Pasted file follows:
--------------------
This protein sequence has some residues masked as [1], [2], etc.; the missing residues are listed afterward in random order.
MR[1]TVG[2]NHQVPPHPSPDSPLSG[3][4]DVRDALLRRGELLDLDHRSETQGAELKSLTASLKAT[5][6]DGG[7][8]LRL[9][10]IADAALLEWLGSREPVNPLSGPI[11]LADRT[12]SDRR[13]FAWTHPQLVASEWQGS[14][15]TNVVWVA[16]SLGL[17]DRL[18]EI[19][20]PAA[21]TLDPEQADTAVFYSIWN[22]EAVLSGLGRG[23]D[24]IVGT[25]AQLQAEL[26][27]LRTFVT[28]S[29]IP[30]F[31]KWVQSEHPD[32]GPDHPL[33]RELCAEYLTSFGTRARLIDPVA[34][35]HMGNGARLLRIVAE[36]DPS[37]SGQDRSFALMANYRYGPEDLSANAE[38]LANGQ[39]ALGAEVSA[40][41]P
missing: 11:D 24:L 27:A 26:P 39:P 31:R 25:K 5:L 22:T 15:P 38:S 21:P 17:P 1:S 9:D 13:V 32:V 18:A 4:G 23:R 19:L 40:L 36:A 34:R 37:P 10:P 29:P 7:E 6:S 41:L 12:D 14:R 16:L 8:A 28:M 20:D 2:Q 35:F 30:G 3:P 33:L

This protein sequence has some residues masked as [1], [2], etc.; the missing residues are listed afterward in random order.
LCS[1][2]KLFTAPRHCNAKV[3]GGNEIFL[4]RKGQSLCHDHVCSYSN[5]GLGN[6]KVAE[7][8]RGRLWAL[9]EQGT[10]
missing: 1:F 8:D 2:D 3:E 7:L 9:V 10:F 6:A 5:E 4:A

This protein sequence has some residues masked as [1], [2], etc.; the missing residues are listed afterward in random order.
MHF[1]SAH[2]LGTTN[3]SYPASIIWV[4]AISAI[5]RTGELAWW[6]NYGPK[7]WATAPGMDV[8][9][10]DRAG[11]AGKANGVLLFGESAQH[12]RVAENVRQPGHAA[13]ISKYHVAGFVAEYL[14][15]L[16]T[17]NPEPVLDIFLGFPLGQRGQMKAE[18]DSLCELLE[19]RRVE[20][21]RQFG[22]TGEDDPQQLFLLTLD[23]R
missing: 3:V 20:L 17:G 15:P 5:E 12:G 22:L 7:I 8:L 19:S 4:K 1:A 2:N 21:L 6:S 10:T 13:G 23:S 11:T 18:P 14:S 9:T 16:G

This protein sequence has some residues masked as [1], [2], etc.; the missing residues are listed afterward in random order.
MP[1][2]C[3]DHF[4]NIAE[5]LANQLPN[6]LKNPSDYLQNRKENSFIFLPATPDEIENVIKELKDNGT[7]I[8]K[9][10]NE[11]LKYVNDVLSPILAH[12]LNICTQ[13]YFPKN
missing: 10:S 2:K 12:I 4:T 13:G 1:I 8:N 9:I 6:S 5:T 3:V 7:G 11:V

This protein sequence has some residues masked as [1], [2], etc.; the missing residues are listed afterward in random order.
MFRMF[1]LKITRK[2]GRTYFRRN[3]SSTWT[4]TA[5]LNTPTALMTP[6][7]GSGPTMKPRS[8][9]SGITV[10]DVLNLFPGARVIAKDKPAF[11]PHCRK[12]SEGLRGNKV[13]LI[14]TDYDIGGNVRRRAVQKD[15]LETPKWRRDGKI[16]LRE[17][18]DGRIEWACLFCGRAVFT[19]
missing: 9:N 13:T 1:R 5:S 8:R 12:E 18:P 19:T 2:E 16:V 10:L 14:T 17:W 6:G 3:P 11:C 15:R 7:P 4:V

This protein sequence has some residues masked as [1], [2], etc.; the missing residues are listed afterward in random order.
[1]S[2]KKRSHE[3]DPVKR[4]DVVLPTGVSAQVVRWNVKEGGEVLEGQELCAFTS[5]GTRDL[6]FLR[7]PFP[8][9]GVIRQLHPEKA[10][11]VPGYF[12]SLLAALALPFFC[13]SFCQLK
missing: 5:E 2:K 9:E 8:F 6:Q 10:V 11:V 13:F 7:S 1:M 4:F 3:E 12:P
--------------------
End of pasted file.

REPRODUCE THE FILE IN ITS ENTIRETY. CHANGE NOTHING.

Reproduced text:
This protein sequence has some residues masked as [1], [2], etc.; the missing residues are listed afterward in random order.
MR[1]TVG[2]NHQVPPHPSPDSPLSG[3][4]DVRDALLRRGELLDLDHRSETQGAELKSLTASLKAT[5][6]DGG[7][8]LRL[9][10]IADAALLEWLGSREPVNPLSGPI[11]LADRT[12]SDRR[13]FAWTHPQLVASEWQGS[14][15]TNVVWVA[16]SLGL[17]DRL[18]EI[19][20]PAA[21]TLDPEQADTAVFYSIWN[22]EAVLSGLGRG[23]D[24]IVGT[25]AQLQAEL[26][27]LRTFVT[28]S[29]IP[30]F[31]KWVQSEHPD[32]GPDHPL[33]RELCAEYLTSFGTRARLIDPVA[34][35]HMGNGARLLRIVAE[36]DPS[37]SGQDRSFALMANYRYGPEDLSANAE[38]LANGQ[39]ALGAEVSA[40][41]P
missing: 11:D 24:L 27:A 26:P 39:P 31:R 25:K 5:L 22:T 15:P 38:S 21:P 17:P 1:S 9:D 13:V 32:V 18:A 4:G 23:R 19:L 40:L 36:A 34:R 37:P 10:P 29:P 7:E 6:S 41:L 12:D 14:R 16:L 8:A 28:M 20:D 2:Q 35:F 30:G 3:P 33:L

This protein sequence has some residues masked as [1], [2], etc.; the missing residues are listed afterward in random order.
LCS[1][2]KLFTAPRHCNAKV[3]GGNEIFL[4]RKGQSLCHDHVCSYSN[5]GLGN[6]KVAE[7][8]RGRLWAL[9]EQGT[10]
missing: 1:F 8:D 2:D 3:E 7:L 9:V 10:F 6:A 5:E 4:A

This protein sequence has some residues masked as [1], [2], etc.; the missing residues are listed afterward in random order.
MHF[1]SAH[2]LGTTN[3]SYPASIIWV[4]AISAI[5]RTGELAWW[6]NYGPK[7]WATAPGMDV[8][9][10]DRAG[11]AGKANGVLLFGESAQH[12]RVAENVRQPGHAA[13]ISKYHVAGFVAEYL[14][15]L[16]T[17]NPEPVLDIFLGFPLGQRGQMKAE[18]DSLCELLE[19]RRVE[20][21]RQFG[22]TGEDDPQQLFLLTLD[23]R
missing: 3:V 20:L 17:G 15:P 5:E 12:G 22:L 7:I 8:L 19:S 4:K 1:A 2:N 21:L 6:S 10:T 13:G 23:S 11:T 18:P 14:S 9:T 16:G

This protein sequence has some residues masked as [1], [2], etc.; the missing residues are listed afterward in random order.
MP[1][2]C[3]DHF[4]NIAE[5]LANQLPN[6]LKNPSDYLQNRKENSFIFLPATPDEIENVIKELKDNGT[7]I[8]K[9][10]NE[11]LKYVNDVLSPILAH[12]LNICTQ[13]YFPKN
missing: 10:S 2:K 12:I 4:T 13:G 1:I 8:N 9:I 6:S 5:T 3:V 7:G 11:V

This protein sequence has some residues masked as [1], [2], etc.; the missing residues are listed afterward in random order.
MFRMF[1]LKITRK[2]GRTYFRRN[3]SSTWT[4]TA[5]LNTPTALMTP[6][7]GSGPTMKPRS[8][9]SGITV[10]DVLNLFPGARVIAKDKPAF[11]PHCRK[12]SEGLRGNKV[13]LI[14]TDYDIGGNVRRRAVQKD[15]LETPKWRRDGKI[16]LRE[17][18]DGRIEWACLFCGRAVFT[19]
missing: 9:N 13:T 1:R 5:S 8:R 12:E 18:P 19:T 2:E 16:V 10:L 14:T 17:W 6:G 3:P 11:C 15:R 7:P 4:V

This protein sequence has some residues masked as [1], [2], etc.; the missing residues are listed afterward in random order.
[1]S[2]KKRSHE[3]DPVKR[4]DVVLPTGVSAQVVRWNVKEGGEVLEGQELCAFTS[5]GTRDL[6]FLR[7]PFP[8][9]GVIRQLHPEKA[10][11]VPGYF[12]SLLAALALPFFC[13]SFCQLK
missing: 5:E 2:K 9:E 8:F 6:Q 10:V 11:V 13:F 7:S 1:M 4:F 3:E 12:P